The sun rose late in Jackson Hole, Wyoming on February 1, bathing this pre-redemption Narnia tableau in sparkling glory. C.S. Lewis’s classic starring four brothers and sisters, talking fawns and beavers, a lion, witch and wardrobe was one of my very favorite books growing up. That admixture of adventure, eternally high stakes, children with swords, bows and arrows set my young heart racing though I didn’t understand how a world perpetually snowy was a bad thing.
I lived on the Oregon coast where it rarely snowed but perpetually rained.
I dreamed of snow, of Turkish Delight produced by dropping magic driplets from a horse-drawn sleigh into it, cozy fur blankets and, twice a year, when my family drove inland for weekends at Hoodoo Ski Bowl were absolute highlights even though there was neither Turkish Delight nor cozy fur blankets for Hoodoo’s motto spoke to my family’s ethos.
Steep, deep and cheap.
When it was time to finally escape coastal Oregon’s gloom for good, I raced to southern California then Australia then back to southern California, becoming a famous surf journalist along the way, but the snow, the mountains, haunted my dreams.
Maybe it was genetic.
My uncle-cousin is a legend in mountaineering lore. Art Gilkey, who was raised in Iowa but moved to a farm outside of Portland, Oregon after graduating university, was an early Alaskan explorer and part of the third American expedition to K2 in 1953. Their exploits, captured vividly in The Savage Mountain, detail feats of bravery, comradery, skill that are rarer and rarer in our lily-livered modernity.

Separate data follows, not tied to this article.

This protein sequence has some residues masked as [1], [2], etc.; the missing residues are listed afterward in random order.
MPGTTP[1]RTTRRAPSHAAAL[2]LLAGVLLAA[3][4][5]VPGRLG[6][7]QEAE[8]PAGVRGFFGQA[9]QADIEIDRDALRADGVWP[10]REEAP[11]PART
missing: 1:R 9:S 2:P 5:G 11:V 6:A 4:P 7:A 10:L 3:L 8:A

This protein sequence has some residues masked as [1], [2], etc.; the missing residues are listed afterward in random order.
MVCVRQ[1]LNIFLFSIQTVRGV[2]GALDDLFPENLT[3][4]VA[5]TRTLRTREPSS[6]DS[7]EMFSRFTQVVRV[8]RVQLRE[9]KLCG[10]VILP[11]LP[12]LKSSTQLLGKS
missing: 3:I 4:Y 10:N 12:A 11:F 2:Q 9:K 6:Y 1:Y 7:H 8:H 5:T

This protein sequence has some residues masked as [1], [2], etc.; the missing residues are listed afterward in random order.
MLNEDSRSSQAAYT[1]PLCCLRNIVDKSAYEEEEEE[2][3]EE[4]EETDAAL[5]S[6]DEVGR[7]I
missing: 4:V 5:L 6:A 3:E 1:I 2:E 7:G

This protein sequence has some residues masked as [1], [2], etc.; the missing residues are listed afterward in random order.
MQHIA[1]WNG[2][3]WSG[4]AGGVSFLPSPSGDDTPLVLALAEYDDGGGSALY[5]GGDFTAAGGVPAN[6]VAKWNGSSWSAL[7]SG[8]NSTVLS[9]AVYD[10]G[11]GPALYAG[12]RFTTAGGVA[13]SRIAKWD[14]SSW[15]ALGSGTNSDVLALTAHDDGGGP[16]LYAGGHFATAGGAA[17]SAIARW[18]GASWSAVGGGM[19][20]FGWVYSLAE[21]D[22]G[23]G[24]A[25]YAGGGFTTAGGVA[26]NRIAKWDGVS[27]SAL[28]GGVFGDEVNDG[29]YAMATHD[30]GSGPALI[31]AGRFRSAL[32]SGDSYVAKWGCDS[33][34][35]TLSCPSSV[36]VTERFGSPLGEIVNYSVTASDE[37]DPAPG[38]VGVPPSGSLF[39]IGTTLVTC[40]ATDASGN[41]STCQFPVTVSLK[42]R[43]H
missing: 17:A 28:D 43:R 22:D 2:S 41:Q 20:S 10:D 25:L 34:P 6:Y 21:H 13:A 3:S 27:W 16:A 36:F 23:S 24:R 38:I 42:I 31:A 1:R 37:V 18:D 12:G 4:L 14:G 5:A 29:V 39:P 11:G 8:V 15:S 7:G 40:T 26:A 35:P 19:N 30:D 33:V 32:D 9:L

The team got pinned down by a vicious storm before summiting, Gilkey developed deep vein thrombosis and cut himself loose on descent, which featured a miracle belay, to save the others. His body was discovered in 1993 melting out of glacier on the base of the mountain.
There’s something about the mountains, something about how they peel away softness, weakness, pronounced lack of will.
Artifice is laid bare, here, then abandoned because what good are our social pivots and postures when life and death hang in the balance?
I am currently wearing a pair of Kith x Moncler horse hair cheetah print alpine boots ready to cover Natural Selection’s kick-off, snow-ensconced, and its coterie of un-lily-livered men and women conquering a mountain with flair, style and bottled fear.
Tomorrow you shall meet the chosen few.
My feet shall remain luxuriously warm but also ready for anything.